The Mirena IUD is an intrauterine device that prevents pregnancy. It contains progestin that prevents ovulation, explains Drugs.com. It can also change the lining of the uterus to prevent a fertilized egg from implanting, should there be an egg for sperm to penetrate. In order to use the IUD a woman must have a medical professional insert the device and remove it when it is time. There may be adverse side effects after the Mirena IUD is removed.
The Feminist Women's Health Center in Washington State (FWHC) points out that the IUD takes less time to remove than it does to insert. A medical professional will find the thread that is attached to the base of the frame and slowly withdraw it. The removal requires the insertion of a speculum, which can cause irritation and cramping. The process of removal is said to be mildly uncomfortable, explains the FWHC. The most common symptoms after removal are mild bleeding, irritation, sensitivity and mild cramping according to the Mirena prescription information sheet.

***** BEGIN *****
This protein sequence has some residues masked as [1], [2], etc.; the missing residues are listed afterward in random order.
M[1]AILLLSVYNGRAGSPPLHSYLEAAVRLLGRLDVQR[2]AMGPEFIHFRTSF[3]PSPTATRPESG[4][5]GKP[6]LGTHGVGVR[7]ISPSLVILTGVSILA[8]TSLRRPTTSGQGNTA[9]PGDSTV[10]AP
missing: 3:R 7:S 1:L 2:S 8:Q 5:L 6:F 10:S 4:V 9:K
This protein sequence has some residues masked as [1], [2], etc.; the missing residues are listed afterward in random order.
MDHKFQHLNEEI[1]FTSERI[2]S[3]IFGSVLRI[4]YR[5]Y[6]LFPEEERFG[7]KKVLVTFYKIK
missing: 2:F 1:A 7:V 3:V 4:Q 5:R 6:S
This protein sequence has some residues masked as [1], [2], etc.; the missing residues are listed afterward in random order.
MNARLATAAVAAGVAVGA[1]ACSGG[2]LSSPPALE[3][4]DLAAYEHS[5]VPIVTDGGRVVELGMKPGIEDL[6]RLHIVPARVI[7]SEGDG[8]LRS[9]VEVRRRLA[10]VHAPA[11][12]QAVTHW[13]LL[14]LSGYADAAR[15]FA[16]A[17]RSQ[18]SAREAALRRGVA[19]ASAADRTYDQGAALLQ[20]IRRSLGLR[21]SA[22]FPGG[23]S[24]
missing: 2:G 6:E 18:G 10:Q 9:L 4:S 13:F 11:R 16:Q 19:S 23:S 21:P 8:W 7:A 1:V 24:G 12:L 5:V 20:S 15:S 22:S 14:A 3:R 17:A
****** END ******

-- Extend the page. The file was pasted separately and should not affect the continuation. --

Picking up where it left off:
The FWHC points out that while the IUD was in place a woman may not have had a period or she may have experienced lighter or heavier periods with more or less cramping. The length of a period may have been shorter or longer than before the IUD was inserted. Once Mirena is removed the menstrual cycle will return or it may go back to the way it was before the IUD was placed.
The FWHC suggests the Mirena IUD can delay fertility once it is removed but it does not inhibit it altogether. If a woman is pregnant while Mirena is being removed Bayer Healthcare points out that the removal of the device may cause a loss of pregnancy but the failure to remove it can lead to premature delivery.
In the event that the device became implanted or embedded into the uterus or perforated the cervix, surgical removal may be required. There are several side effects that accompany the surgical procedure to remove the IUD including spotting, tenderness, cramping and possibly infection.